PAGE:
Few have written of the deep human need for meaning and purpose with more penetrating insight than Viktor Frankl. Frankl was a Jewish psychiatrist who endured the horrors of several Nazi concentration camps during World War II. Frankl’s parents, wife, and brother died in the camps at the hands of the Nazis; he alone survived. Frankl wrote movingly of his experiences of the Holocaust in a global bestseller titled Man’s Search for Meaning. In that work, Frankl recounts the power of meaning to endure unthinkable suffering. He came to believe that his survival in the camps and that of his fellow prisoners depended on finding some purpose for their existence, even as their Nazi captors did everything possible to make their lives seem utterly pointless and unendurable. Meaning, he argues, is essential for survival.

Any attempt to restore a man’s inner strength in the camp had first to succeed in showing some future goal. Nietzsche’s words, “He who has a why to live can bear almost any how,” could be the guiding motto for all [mental health] efforts regarding prisoners. Whenever there was an opportunity for it, one had to give them a why—an aim—for their lives, in order to strengthen them to bear the terrible how of their existence. Woe to him who saw no more sense in his life, no aim, no purpose, and therefore no point in carrying on. He was soon lost.

Frankl emphasized the deadly consequences of loss of meaning. “Those who know how close the connection is between the state of mind of a man—his courage and hope, or lack of them—and the state of immunity of his body will understand that the sudden loss of hope and courage can have a deadly effect.” Frankl went on to establish an influential school of psychotherapy that employed the discovery of meaning (he referred to it as logotherapy) as the basis for restoring and maintaining mental health.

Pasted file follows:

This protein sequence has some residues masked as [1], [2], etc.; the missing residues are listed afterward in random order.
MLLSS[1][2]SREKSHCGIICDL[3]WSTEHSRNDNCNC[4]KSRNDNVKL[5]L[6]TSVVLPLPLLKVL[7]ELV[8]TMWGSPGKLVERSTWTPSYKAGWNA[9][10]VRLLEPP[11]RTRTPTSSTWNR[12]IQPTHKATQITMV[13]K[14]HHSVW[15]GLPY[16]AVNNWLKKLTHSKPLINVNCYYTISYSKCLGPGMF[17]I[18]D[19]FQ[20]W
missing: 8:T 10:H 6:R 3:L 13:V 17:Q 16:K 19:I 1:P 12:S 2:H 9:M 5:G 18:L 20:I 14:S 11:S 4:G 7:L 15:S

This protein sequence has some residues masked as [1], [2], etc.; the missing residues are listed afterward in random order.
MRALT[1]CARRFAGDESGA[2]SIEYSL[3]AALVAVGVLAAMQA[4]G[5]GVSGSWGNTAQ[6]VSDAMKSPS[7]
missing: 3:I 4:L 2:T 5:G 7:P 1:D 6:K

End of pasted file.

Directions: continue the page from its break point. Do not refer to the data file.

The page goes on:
Frankl was not alone in his observations. Eminent Canadian psychiatrist and palliative care researcher Harvey Max Chochinov described the central role that meaning and purpose play in upholding a sense of personal dignity for patients with terminal illness. He and his team interviewed over two hundred patients at the end of life admitted to palliative care units, inquiring about the factors that affected their sense of personal dignity in the face of their impending death. The patients identified key factors that impaired their sense of dignity, factors such as being treated disrespectfully, feeling burdensome, losing control of life, or feeling a lack of a lasting contribution to the world. Of all the concerns raised, the factor that best predicted loss of dignity was “feeling life no longer has a meaning or purpose.” The authors conclude, “Clearly, engendering a sense of meaning or purpose, as a way of staving off feelings of being a burden and no longer feeling worthy of respect, is a cornerstone of dignity conserving care.” This research bears out Frankl’s observations of those struggling to live in the face of death. The instinct to live and the desire for life depend on a sense of meaning and purpose.

— Ewan C. Goligher (MD, University of British Columbia; PhD, University of Toronto) is assistant professor of medicine at the University of Toronto and has published over 100 papers and several book chapters. As a physician practicing critical-care medicine, he is regularly involved in helping patients and families navigate difficult decisions about medical care at the end of life.

Image by Albrecht Fietz from Pixabay


Excerpted from How Should We Then Die? A Christian Response to Physician-Assisted Death by Ewan C. Goligher (Lexham Press, 2024).